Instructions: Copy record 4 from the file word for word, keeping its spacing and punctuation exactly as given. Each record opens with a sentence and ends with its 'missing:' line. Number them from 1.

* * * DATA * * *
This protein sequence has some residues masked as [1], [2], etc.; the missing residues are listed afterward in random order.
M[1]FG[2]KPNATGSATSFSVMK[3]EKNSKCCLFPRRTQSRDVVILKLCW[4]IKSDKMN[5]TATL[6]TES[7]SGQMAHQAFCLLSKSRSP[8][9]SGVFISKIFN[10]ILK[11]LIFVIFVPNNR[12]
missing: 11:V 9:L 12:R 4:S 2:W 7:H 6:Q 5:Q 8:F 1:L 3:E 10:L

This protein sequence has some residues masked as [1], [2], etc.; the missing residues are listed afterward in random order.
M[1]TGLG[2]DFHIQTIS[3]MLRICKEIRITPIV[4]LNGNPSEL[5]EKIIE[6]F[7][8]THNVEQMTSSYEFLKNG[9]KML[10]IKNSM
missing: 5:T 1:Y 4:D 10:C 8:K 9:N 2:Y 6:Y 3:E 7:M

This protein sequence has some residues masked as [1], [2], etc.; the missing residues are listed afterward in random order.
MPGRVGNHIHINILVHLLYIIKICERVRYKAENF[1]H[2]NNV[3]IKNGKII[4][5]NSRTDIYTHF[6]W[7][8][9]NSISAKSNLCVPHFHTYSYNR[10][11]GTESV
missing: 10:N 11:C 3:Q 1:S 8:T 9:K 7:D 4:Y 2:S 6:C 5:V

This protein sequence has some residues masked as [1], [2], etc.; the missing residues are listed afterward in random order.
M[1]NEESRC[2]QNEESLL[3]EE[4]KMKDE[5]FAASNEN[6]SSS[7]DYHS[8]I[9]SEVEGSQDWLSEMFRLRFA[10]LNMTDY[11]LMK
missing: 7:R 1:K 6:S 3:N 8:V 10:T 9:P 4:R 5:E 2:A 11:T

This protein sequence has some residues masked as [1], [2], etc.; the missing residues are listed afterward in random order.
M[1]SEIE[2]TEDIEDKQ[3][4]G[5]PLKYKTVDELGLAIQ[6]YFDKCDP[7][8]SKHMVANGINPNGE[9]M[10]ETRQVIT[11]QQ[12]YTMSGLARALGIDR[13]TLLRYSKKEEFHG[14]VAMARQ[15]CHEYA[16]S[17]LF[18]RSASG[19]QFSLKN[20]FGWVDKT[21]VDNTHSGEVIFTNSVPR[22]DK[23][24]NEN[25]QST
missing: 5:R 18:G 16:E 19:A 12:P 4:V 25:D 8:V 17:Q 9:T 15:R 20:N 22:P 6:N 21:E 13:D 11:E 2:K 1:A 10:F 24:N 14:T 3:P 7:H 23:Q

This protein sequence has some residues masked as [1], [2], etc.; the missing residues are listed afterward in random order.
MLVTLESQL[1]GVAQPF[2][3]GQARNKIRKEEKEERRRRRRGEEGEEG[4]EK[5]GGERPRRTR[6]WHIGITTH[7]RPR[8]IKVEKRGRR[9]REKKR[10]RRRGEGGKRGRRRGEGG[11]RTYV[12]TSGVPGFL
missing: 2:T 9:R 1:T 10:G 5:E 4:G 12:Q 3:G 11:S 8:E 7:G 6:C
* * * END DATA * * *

This protein sequence has some residues masked as [1], [2], etc.; the missing residues are listed afterward in random order.
M[1]NEESRC[2]QNEESLL[3]EE[4]KMKDE[5]FAASNEN[6]SSS[7]DYHS[8]I[9]SEVEGSQDWLSEMFRLRFA[10]LNMTDY[11]LMK
missing: 7:R 1:K 6:S 3:N 8:V 10:T 9:P 4:R 5:E 2:A 11:T